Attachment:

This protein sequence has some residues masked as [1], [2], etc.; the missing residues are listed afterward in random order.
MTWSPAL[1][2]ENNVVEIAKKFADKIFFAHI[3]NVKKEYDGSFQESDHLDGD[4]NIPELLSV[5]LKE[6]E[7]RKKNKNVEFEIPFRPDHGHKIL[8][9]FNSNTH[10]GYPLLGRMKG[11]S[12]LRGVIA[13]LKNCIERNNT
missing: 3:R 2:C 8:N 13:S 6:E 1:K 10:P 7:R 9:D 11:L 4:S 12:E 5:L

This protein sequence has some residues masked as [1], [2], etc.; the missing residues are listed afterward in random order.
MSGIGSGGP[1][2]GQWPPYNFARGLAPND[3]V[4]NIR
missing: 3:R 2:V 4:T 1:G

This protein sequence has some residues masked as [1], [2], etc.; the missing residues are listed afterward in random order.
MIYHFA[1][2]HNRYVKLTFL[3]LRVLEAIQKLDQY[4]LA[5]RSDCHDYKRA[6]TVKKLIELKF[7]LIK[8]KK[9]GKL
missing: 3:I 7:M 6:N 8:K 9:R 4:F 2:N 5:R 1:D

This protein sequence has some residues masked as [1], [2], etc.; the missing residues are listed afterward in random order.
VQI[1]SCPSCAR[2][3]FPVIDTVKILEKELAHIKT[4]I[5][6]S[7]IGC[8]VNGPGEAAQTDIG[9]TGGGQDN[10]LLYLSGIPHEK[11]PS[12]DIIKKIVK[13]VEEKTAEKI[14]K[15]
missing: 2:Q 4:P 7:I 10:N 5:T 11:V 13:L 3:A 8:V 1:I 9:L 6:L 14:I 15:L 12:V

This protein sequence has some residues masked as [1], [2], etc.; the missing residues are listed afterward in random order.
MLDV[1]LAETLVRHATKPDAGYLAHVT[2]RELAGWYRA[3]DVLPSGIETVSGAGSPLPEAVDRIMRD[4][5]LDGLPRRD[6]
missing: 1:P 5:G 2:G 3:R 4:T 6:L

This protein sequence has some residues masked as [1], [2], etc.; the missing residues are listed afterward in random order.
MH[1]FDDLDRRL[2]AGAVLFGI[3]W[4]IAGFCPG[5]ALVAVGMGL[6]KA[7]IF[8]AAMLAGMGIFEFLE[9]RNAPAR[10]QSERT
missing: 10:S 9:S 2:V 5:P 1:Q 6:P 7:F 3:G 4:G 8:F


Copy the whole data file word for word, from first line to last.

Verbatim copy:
This protein sequence has some residues masked as [1], [2], etc.; the missing residues are listed afterward in random order.
MTWSPAL[1][2]ENNVVEIAKKFADKIFFAHI[3]NVKKEYDGSFQESDHLDGD[4]NIPELLSV[5]LKE[6]E[7]RKKNKNVEFEIPFRPDHGHKIL[8][9]FNSNTH[10]GYPLLGRMKG[11]S[12]LRGVIA[13]LKNCIERNNT
missing: 3:R 2:C 8:N 13:S 6:E 1:K 10:P 7:R 9:D 11:L 4:S 12:E 5:L

This protein sequence has some residues masked as [1], [2], etc.; the missing residues are listed afterward in random order.
MSGIGSGGP[1][2]GQWPPYNFARGLAPND[3]V[4]NIR
missing: 3:R 2:V 4:T 1:G

This protein sequence has some residues masked as [1], [2], etc.; the missing residues are listed afterward in random order.
MIYHFA[1][2]HNRYVKLTFL[3]LRVLEAIQKLDQY[4]LA[5]RSDCHDYKRA[6]TVKKLIELKF[7]LIK[8]KK[9]GKL
missing: 3:I 7:M 6:N 8:K 9:R 4:F 2:N 5:R 1:D

This protein sequence has some residues masked as [1], [2], etc.; the missing residues are listed afterward in random order.
VQI[1]SCPSCAR[2][3]FPVIDTVKILEKELAHIKT[4]I[5][6]S[7]IGC[8]VNGPGEAAQTDIG[9]TGGGQDN[10]LLYLSGIPHEK[11]PS[12]DIIKKIVK[13]VEEKTAEKI[14]K[15]
missing: 2:Q 4:P 7:I 10:N 5:T 11:V 13:L 3:A 8:V 1:I 9:L 6:L 14:I 15:L 12:V

This protein sequence has some residues masked as [1], [2], etc.; the missing residues are listed afterward in random order.
MLDV[1]LAETLVRHATKPDAGYLAHVT[2]RELAGWYRA[3]DVLPSGIETVSGAGSPLPEAVDRIMRD[4][5]LDGLPRRD[6]
missing: 1:P 5:G 2:G 3:R 4:T 6:L

This protein sequence has some residues masked as [1], [2], etc.; the missing residues are listed afterward in random order.
MH[1]FDDLDRRL[2]AGAVLFGI[3]W[4]IAGFCPG[5]ALVAVGMGL[6]KA[7]IF[8]AAMLAGMGIFEFLE[9]RNAPAR[10]QSERT
missing: 10:S 9:S 2:V 5:P 1:Q 6:P 7:F 3:G 4:G 8:F